If there’s one race to avoid backing the favourite in, then it’s the Group 1 King’s Stand Stakes over the flying five furlongs. The market leader has a very poor recent record, finishing no better than third in the last five years. With set weights for three-year-olds and then the older horses separately, plus the traditional 3lb sex allowance for fillies and mares, there is a lot to consider in this end-to-end cavalry charge. One mistake – such as a slow start out of the stalls – and your fancy can kiss goodbye to their chances.
St James’s Palace Stakes
Favourites tend to give a much better account of themselves in the St James’s Palace Stakes – a Group 1 contest for three-year-old colts off level weights on the round mile course. Three out of the last five market principals have justified their place at the head of the betting and won. O’Brien again is the most successful trainer, saddling seven to victory this century, but John Gosden has been responsible for two of the last five St James’s Palace winners.
There’s a change of pace from the fast and furious group racing action on day one of Royal Ascot as the fifth race is a handicap open to older horses (aged four and up) over about 2m 4f. This is an extreme distance on the Flat, so National Hunt trainers who are happy to take their jumps thoroughbreds across codes tend to do well. Look no further than Willie Mullins as a shining example of this; he’s saddled four of the last seven winners of the Ascot Stakes and jockey Ryan Moore has partnered three of those – two were sent off as favourite. Stamina and staying credentials are essential here.
This was run as a handicap until 2017 and is now a Listed event over 1m 2f for horses aged four and over. If a horse is a previous winner in the grade since August 31 the previous year, then they must carry a 3lb penalty. The Wolferton Stakes is also open to horses that have won Group 3 contests but they must shoulder an extra 5lb if doing so within that timeframe. Fillies and mares get a more generous 5lb sex allowance here. Judging favourites here is difficult because the race type has changed, but Gosden has trained two of the last four winners.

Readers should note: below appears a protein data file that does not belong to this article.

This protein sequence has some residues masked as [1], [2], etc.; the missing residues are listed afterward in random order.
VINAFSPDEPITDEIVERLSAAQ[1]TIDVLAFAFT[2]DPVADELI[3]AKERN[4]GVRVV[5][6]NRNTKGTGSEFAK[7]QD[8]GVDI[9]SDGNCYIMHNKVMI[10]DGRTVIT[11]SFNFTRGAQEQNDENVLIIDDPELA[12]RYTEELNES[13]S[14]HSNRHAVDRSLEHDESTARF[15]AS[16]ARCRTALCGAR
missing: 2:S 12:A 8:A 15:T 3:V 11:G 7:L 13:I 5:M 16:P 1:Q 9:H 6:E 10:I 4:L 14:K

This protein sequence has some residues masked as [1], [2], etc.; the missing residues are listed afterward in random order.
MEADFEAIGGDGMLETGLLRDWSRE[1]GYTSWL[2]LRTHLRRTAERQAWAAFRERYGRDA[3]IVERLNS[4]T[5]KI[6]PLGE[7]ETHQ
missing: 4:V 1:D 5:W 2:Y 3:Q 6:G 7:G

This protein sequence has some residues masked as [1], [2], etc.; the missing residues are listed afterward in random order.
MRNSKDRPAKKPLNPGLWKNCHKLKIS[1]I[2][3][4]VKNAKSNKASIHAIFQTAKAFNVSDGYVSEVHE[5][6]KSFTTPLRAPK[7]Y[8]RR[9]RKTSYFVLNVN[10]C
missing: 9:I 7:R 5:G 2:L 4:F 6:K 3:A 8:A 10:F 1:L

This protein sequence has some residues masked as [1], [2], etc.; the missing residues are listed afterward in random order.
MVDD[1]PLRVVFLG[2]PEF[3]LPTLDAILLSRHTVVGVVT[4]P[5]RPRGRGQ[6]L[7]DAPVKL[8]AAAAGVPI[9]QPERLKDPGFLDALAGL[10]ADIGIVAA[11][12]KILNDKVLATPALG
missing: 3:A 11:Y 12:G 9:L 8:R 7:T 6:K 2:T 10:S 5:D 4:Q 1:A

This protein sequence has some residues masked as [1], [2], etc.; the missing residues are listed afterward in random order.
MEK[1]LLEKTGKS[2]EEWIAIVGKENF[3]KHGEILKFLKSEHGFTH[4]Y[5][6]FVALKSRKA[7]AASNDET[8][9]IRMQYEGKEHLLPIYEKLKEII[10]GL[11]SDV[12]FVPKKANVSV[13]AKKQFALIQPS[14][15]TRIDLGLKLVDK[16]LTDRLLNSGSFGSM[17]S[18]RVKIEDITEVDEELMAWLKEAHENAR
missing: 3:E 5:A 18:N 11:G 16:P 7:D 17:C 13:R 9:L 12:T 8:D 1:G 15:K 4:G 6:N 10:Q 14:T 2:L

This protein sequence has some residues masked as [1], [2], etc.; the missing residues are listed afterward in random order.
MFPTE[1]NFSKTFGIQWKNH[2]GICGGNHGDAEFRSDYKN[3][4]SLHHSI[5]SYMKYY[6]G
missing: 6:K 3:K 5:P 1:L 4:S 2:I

Queen Mary Stakes
We’re into Wednesday already and the 5f Group 2 Queen Mary Stakes is a juvenile fillies only contest off level weights. Favourites again have a strong recent record here with three of the last five coming in and American trainer Wes Ward was responsible for two of those. Anything he sends across the Atlantic is well worth a second look, then, at the classic Ascot racecourse.
There’s an early trial for the St Leger in Doncaster in the form of the 1m 6f (reduced in distance in recent years from 2m) Group 2 Queen’s Vase for three-year-olds only. Things don’t tend to go according to plan with favourites here and any Group 1 winners since 31 August the previous year must carry a 3lb penalty. Fillies get their usual allowance of 3lb, however, and O’Brien has saddled three of the last five victors in a race where many may be tackling this distance for the first time.
Duke Of Cambridge Stakes
Older fillies and mares (four-year-old and up) get their chance over the straight mile in the Group 2 Duke Of Cambridge Stakes. There’s a 3lb penalty for a previous win in this grade and 5lb for any Group 1 glory tasted by the girls since August 31 the previous year. Three of the last five favourites have gone in here and it’s French trained horses that warrant particular attention as two were fancied on cross-Channel raids and landed the spoils to prove that they are some of the best racehorses around. This was previously known as the Windsor Forest Stakes.